NY welcomes supersized cargo ships
The largest cargo vessel ever to call the Port of New York and New Jersey arrived just days after the ship also became the largest ever to head through the newly expanded Panama Canal. Greg Meyer reports from New York and New Jersey.
Filmed and produced by by Gregory Bobillot. Graphics by Russell Birkett. Additional video footage: Getty
When the Panama Canal was widened last year, it opened up opportunities for trade to accelerate between East Asia and the East Coast of the United States. The canal locks can now handle much bigger container ships, making the route cheaper than before.
But an obstacle prevented the trade from flourishing between Asia and the Port of New York and New Jersey, the third largest in the US. It was the Bayonne Bridge, which spans a narrow strait that leads to the port's main container terminals. The bridge was built in 1931. At 151 feet in elevation, its roadway was too low to let the new container ships through.
As work on the Panama Canal advanced, the Port Authority began a $1.6 billion project to raise the roadway. They accomplished the lift in June. In early September, a ship 185 feet tall passed easily under the bridge, having travelled from Shanghai through the canal.
Behind me is the largest ship ever to visit a US East Coast port. The Theodore Roosevelt, as it's known, is more than a third of a kilometre long. And it's pretty darn tall, too. Until recently, it couldn't have passed under the bridge at all. And that was a major bottleneck for international shipping.
Increasing the height of the bridge is a defensive move by New York and New Jersey, ensuring it doesn't lose larger vessels to competing ports, such as Norfolk, Virginia, further south down the coast. Marc Bourdon, president of CMA CGM's America division said larger ships have economies of scale and are more energy efficient, and the old bridge design was keeping them out of the New York market.
The Port of New York is a key port on the East Coast. It is the largest sport the East Coast. Concentrates about 36% of the Far East/East Coast trade, and as a result is a cornerstone of any vessel deployment. So not having this bridge raised is an impediment to actually creating services based on such assets.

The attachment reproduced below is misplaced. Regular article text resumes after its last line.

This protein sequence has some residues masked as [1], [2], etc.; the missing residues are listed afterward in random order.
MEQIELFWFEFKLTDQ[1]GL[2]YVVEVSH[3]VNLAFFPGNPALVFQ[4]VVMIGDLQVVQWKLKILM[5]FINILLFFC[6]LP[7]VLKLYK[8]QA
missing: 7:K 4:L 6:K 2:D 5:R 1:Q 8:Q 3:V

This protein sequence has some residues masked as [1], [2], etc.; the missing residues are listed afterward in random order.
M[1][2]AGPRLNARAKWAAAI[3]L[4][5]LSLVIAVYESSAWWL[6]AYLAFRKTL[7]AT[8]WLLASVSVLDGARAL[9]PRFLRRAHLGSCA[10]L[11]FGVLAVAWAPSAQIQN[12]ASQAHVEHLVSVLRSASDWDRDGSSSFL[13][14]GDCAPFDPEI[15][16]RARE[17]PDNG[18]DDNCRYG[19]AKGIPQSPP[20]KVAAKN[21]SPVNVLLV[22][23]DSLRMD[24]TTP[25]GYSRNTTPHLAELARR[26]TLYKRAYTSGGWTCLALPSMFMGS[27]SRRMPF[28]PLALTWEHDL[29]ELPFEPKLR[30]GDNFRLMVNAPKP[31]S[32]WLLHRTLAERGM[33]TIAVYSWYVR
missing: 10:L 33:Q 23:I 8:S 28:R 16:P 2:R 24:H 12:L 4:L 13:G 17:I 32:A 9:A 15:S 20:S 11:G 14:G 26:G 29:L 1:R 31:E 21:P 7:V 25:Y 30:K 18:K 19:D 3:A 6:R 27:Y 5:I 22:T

Port officials have high hopes that, by raising the bridge, they can retain ship traffic that might otherwise go to other ports and reduce the cost of transporting goods into the largest metropolitan area of the US. A study by the US Army Corps of Engineers indicated that the improvement would save as much as $170 million in annual transport costs from the use of larger, more efficient vessels.
The Bayonne Bridge largely serves regional traffic, but the effects of raising it are global.
These are exciting times for us. This ship in particular just went through, two weeks ago, through the Panama Canal. It is the largest ship that has gone through the Panama Canal ever, especially now since we opened up the expansion.
So for us, after a year of operation of the expansion, it was an accomplishment to get this very large vessel through. We didn't expect to have these sized vessels come through till maybe next year. But this is a few months ahead of the time.
Service to the East Coast by these mega ships could also tilt the landscape of commerce inside North America. Right now, importers of Asian goods generally use ports on the West Coast, unless they are within several hundred miles of East Coast ports. The widening of the canal and the higher Bayonne Bridge could alter that equation. By the year 2020, as much as 10% of East Asia-origin container imports could shift to the East Coast from the West Coast.
Gregory Meyer, Financial Times, Elizabeth, New Jersey.